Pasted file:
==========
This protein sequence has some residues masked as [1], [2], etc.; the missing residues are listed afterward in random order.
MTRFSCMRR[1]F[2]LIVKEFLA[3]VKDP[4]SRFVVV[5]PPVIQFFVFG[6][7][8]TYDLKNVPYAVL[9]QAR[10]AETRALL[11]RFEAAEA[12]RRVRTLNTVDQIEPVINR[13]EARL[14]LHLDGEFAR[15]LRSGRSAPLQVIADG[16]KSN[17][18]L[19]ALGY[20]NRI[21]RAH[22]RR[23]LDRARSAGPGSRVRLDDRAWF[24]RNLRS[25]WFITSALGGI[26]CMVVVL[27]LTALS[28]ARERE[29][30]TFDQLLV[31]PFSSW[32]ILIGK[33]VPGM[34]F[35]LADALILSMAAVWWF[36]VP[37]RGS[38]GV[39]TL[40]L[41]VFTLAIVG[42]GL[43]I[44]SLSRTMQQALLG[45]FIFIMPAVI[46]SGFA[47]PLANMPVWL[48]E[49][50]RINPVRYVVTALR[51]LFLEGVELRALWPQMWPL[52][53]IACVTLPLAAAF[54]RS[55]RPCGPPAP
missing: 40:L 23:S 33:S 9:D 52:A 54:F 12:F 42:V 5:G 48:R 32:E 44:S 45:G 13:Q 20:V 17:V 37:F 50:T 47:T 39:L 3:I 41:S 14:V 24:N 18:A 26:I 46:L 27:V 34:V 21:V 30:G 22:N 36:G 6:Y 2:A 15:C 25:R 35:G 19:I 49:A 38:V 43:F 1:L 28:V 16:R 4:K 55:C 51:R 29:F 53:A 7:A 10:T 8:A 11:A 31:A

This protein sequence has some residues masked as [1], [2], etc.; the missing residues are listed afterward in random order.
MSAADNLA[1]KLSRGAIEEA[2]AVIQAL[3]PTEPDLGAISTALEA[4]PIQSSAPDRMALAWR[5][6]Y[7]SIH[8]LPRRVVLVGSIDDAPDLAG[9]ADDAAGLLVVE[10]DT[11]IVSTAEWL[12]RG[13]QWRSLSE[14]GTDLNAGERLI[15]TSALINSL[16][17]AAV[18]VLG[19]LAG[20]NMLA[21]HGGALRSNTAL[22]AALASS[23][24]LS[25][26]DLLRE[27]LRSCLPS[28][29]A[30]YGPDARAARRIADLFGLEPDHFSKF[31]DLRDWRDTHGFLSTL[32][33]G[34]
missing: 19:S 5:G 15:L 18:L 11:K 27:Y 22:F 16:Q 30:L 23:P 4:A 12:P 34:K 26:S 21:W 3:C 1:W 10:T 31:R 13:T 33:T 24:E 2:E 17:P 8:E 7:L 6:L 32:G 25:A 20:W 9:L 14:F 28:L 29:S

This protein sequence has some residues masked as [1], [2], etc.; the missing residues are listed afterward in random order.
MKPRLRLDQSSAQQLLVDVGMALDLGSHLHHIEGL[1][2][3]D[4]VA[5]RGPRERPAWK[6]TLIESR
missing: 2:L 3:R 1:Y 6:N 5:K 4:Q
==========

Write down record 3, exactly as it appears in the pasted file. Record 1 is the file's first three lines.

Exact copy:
This protein sequence has some residues masked as [1], [2], etc.; the missing residues are listed afterward in random order.
MKPRLRLDQSSAQQLLVDVGMALDLGSHLHHIEGL[1][2][3]D[4]VA[5]RGPRERPAWK[6]TLIESR
missing: 2:L 3:R 1:Y 6:N 5:K 4:Q